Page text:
Since manuscripts are the ‘cream’ of our cultural heritage, the proper upkeep of manuscripts is essential to prevent deterioration and restore their originality. Consequently, the fourth chapter deals with the preventive measures taken so far by some manuscript repositories, and suggests some further measures which could be taken for the preventive conservation of manuscripts, as preservation is better than the cure.
The book also notes that most manuscript repositories in India do not follow any standardised policy in order to conserve their collection. Some of them have followed tacit policy, while others have adopted highly unscientific techniques. It also highlights that, in some repositories, various organic and inorganic chemicals have been used for the fumigation and deacidification of manuscripts without considering the nature and character of materials used in such manuscripts. As a result, the deterioration of such manuscripts is accelerated instead of delayed. The fifth chapter, consequently, details specific methods and chemicals used in the curative conservation of different types of manuscripts.
Proper care and management are essential to prevent the deterioration of manuscripts. As the book shows, most of the staff in repositories do not know how manuscripts are handled, displayed, or stored. Some repositories have used inferior quality material to make display and storage cases, and also do not know the proper packaging methods required during the transport of manuscripts. In addition, some of them keep their organic and inorganic collections in the same display and storage cases. Most repositories do not have any written security policy or security personnel. Considering these factors and limitations, some methods that may be useful for proper care and management of manuscripts are suggested in chapter six.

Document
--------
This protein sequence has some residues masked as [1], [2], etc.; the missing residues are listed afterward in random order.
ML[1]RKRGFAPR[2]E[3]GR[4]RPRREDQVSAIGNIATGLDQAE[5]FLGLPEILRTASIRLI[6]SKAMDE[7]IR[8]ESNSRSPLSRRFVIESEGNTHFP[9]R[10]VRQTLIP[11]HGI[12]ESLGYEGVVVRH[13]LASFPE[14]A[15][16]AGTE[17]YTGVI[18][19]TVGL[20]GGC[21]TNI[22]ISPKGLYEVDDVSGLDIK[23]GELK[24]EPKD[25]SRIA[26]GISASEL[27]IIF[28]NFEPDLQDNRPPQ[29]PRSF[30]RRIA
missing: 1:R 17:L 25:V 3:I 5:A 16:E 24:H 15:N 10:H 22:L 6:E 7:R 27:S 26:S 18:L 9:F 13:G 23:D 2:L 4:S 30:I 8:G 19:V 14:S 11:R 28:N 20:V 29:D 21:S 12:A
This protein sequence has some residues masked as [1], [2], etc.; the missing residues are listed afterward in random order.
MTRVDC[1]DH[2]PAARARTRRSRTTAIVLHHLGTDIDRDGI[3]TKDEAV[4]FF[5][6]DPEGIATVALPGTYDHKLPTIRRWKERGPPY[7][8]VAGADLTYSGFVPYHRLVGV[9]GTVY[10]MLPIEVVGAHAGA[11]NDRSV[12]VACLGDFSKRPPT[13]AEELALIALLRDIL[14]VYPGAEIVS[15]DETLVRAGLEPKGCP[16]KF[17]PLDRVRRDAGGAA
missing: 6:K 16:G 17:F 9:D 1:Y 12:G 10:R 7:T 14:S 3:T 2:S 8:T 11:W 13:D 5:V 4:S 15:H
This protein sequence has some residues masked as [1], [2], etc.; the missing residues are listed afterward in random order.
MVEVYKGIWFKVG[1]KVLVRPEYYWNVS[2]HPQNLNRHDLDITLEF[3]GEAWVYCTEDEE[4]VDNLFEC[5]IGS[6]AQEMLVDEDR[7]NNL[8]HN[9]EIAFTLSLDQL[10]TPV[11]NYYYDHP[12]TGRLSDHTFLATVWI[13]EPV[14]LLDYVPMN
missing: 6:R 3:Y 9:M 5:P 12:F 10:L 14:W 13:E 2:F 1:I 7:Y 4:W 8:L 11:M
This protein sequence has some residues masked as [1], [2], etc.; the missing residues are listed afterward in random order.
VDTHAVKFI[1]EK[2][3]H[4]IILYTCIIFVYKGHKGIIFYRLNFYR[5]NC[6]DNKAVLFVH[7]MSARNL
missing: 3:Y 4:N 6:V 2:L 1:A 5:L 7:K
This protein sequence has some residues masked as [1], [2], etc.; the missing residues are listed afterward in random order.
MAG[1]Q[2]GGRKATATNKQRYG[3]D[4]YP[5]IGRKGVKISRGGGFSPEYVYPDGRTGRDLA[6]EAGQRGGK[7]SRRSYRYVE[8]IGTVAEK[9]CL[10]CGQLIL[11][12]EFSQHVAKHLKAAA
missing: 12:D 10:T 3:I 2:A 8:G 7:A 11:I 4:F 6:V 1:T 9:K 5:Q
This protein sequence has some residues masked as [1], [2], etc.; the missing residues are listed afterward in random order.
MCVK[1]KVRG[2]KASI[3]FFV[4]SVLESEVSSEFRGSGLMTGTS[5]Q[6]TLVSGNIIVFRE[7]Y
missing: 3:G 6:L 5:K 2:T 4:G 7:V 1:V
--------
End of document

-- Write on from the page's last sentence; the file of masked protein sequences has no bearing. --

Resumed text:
While suggesting some preventive and curative conservation methods adopted for manuscripts, the book shows that some conservation, care, and management practices, including chemicals used to control biological infestation as well as uninterrupted power supply and the control and regulation of relative humidity and temperature, are hazardous to both the treated manuscript and the conservator or user. As such, identification of those chemicals responsible for hazards is essential before undertaking any steps in the conservation of manuscripts. Consequently, the book presents the hazards and demerits of such conservation methods in the last chapter to promote awareness in people who are directly involved in the day-to-day functioning of museums, archives, and manuscript libraries.
It is a matter of great concern that no positive steps to formulate a suitable action plan for proper conservation, care, and management policies have yet been taken to ensure the proper upkeep of manuscripts kept in different repositories in India. The Conservation of Endangered Archives and Management of Manuscripts in Indian Repositories shows that it is necessary to undertake all possible steps to formulate a suitable action plan in this regard.
Anindita Kundu Saha is a Research Associate of the University of Sussex, UK, and is a Museologist with specialization in Conservation of Archival Materials. She is a UGC-JRF/SRF awardee, and received her PhD in Museology and Conservation from the University of Calcutta, India. She has worked as the Coordinator of the Education and Environmental Awareness Programme conducted by the Industrial Section of the Indian Museum, Botanical Survey of India, Kolkata. She has also worked with the British Library on the Endangered Archives Programme Project, and has published several articles and books on her research.
The Conservation of Endangered Archives and Management of Manuscripts in Indian Repositories is available now in Hardback. Enter the code PROMO25 at the checkout for a 25% discount.